Aqueous suspensions or solution containing the active compound in admixture with excipients are suitable for the manufacture of aqueous suspensions. Such excipients are suspending agents, for example sodium carboxymethyl cellulose, methylcellulose, hydroxypropylmethylcellulose, sodium alginate, polyvinylpyrrolidone, gum tragacanth and gum acacia; dispersing or wetting agents may be a naturally occurring phosphatide, for example lecithin, or condensation products of an alkylene oxide with fatty acids, for example polyoxyethylene stearate, or condensation products of ethylene oxide with long chain aliphatic alcohols, for example heptadecaethyleneoxy-cetanol, or condensation products of ethylene oxide with partial esters derived from fatty acids and a hexitol, for example polyoxyethylene sorbitol mono-oleate, or condensation products of ethylene oxide with partial esters derived from fatty acids and hexitol anhydrides, for example polyoxyethylene sorbitan mono-oleate. The said aqueous suspensions may also contain one or more preservatives, for example ethyl or n-propyl, p-hydroxy benzoate, one or more coloring agents, one or more flavoring agents and one or more sweetening agents, such as sucrose, saccharin, or sodium or calcium cyclamate.
Oily suspensions may be formulated by suspending the active ingredient in a vegetable oil, for example arachis oil, olive oil, sesame oil or coconut oil, or in a mineral oil such as liquid paraffin. The oil suspensions may contain a thickening agent, for example beeswax, hard paraffin or cetyl alcohol. Sweetening agents, such as those set forth above, and flavoring agents may be added to provide a palatable oral preparation. These compositions may be preserved by the addition of an anti-oxidant such as ascorbic acid.
Dispersible powders and granules suitable for preparation of an aqueous suspension by the addition of water provide the active ingredient in admixture with a dispersing or wetting agent, suspending agent and one or more preservatives. Suitable dispersing or wetting agents and suspending agents are exemplified by those already mentioned above. Additional excipients, for example sweetening, flavoring and coloring agents, may also be present.
The pharmaceutical compositions of the invention may also be in the form of oil-in-water emulsions. The oily phase may be a vegetable oil, for example olive oil or arachis oils, or a mineral oil, for example liquid paraffin or mixtures of these. Suitable emulsifying agents may be naturally occurring gums, for example gum acacia or gum tragacanth, naturally occurring phosphatides, for example soya bean lecithin, and esters of partial esters derived from fatty acids and hexitol anhydrides, for example sorbitan mono-oleate and condensation products of the said partial esters with ethylene oxide, for example polyoxyethylene sorbitan mono-oleate. The emulsions may also contain sweetening and flavoring agents.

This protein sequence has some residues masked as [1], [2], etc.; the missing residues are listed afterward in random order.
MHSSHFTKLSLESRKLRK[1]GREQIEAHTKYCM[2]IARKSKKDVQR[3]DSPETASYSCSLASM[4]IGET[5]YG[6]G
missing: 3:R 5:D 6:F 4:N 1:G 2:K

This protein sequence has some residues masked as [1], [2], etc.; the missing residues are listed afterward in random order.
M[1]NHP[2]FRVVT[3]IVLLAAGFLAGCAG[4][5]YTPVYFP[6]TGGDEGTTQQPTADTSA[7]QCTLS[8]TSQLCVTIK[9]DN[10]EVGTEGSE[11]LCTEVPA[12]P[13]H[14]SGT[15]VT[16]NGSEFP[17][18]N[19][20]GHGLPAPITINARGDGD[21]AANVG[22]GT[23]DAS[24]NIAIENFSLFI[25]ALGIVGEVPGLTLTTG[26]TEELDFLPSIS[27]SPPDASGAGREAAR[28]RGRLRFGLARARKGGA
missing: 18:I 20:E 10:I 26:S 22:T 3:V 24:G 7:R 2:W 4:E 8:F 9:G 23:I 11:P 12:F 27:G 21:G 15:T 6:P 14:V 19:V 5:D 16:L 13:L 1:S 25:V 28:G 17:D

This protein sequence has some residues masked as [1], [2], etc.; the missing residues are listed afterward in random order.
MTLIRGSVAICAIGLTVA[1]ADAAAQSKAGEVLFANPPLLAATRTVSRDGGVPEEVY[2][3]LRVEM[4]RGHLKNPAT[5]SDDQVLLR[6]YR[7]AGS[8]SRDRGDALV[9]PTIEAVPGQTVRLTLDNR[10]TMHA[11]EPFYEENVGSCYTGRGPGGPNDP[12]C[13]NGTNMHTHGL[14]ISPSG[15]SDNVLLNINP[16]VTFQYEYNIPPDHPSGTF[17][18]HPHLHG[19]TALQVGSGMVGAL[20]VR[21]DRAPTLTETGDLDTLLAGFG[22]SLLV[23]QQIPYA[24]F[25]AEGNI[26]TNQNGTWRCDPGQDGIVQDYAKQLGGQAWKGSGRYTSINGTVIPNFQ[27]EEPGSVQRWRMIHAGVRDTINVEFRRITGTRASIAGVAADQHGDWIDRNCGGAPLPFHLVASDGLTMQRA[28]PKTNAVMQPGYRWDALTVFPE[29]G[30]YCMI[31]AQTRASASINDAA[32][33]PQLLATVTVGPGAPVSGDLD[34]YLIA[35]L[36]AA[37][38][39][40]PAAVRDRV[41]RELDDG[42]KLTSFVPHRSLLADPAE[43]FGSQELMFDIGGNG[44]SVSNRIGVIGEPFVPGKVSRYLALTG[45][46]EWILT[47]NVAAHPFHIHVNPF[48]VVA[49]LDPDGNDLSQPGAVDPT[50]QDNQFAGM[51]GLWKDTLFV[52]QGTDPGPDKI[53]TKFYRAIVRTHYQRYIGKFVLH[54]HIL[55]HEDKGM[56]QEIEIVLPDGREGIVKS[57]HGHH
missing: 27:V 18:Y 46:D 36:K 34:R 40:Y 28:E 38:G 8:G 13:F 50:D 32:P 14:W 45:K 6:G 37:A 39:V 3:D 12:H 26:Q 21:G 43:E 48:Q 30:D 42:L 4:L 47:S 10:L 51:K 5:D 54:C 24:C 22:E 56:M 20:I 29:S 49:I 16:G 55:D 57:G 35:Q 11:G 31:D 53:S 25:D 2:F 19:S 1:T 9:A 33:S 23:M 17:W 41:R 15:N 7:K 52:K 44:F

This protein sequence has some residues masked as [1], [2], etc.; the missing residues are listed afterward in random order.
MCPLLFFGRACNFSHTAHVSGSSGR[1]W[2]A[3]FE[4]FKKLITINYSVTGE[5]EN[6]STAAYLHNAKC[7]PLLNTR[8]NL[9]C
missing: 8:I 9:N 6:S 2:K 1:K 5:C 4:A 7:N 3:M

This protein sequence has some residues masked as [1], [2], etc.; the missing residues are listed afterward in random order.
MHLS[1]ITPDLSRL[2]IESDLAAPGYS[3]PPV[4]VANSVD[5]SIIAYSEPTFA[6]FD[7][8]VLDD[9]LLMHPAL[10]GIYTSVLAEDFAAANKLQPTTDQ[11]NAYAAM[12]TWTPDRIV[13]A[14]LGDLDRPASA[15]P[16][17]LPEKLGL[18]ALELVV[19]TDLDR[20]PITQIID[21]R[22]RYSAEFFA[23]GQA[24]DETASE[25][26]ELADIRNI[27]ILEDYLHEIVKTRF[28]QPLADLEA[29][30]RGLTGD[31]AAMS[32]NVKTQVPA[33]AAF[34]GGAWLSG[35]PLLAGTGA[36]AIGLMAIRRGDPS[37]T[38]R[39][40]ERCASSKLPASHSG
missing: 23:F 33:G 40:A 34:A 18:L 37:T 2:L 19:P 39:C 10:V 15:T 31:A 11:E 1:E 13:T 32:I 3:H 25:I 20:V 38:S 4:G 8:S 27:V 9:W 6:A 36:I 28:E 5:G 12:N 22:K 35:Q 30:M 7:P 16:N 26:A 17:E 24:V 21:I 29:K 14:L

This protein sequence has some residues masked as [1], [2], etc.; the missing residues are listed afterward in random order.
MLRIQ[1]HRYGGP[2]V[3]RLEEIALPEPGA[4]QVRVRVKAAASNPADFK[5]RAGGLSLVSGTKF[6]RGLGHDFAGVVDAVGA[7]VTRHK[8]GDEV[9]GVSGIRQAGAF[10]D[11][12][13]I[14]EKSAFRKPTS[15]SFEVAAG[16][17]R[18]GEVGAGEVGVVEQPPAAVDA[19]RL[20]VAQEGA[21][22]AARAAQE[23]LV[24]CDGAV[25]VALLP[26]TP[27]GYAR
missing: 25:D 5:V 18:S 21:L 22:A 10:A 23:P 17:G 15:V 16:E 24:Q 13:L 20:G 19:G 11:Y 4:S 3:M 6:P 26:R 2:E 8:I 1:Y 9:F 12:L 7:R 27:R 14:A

Syrups and elixirs may be formulated with sweetening agents, for example glycerol, sorbitol or sucrose. Such formulations may also contain a demulcent, a preservative and flavoring and coloring agents. The pharmaceutical compositions may be in the form of a sterile injectable preparation, for example as a sterile injectable aqueous solution or suspension. This aqueous medium may be formulated according to the known art using those suitable dispersing or wetting agents and suspending agents which have been mentioned above. The sterile injectable preparation may also be a sterile injectable solution or suspension in a non-toxic parenterally acceptable diluent or solvent, for example as a solution in 1:3 butane diol.
The pharmaceutical compositions may be tableted or otherwise formulated so that for every 100 parts by weight of the composition there are present between 5 and 95 parts by weight of the active ingredient and preferably between 25 and 85 parts by weight of the active ingredient. The dosage unit form will generally contain between about 0.10 mg. and about 500 mg. of the active ingredient of the formulae stated above.
From the foregoing formulation discussion it is apparent that the compositions of this invention can be administered orally or parenterally. The term parenteral as used herein includes subcutaneous injection, intraveneous, intramuscular, or intrasternal injection or infusion techniques. In addition, the compounds can be given rectally as suppositories or topically with penetrants.
The following examples are presented to further illustrate the invention.
A mixture of 1.02 g. of 2-amino-2-thiazoline and 1.4 g. of allyl bromide was refluxed in 15 ml. of isopropanol for 3 hours. After cooling to room temperature, ether was added to incipient cloudiness and the mixture was cooled in the refrigerator overnight. The precipitated 3-allyl-2-iminothiazolidine hydrobromide was collected and dried to give 1.45 g., m.p. 112°-116° C.
Employing the procedure substantially as described in Example 1 but substituting an equimolecular amount of propargyl bromide for the allyl bromide used therein and refluxing for 18 hours, there is produced 2-amino-3-(2-propynyl)thiazolidine, hydrobromide, m.p. 143°-145° C.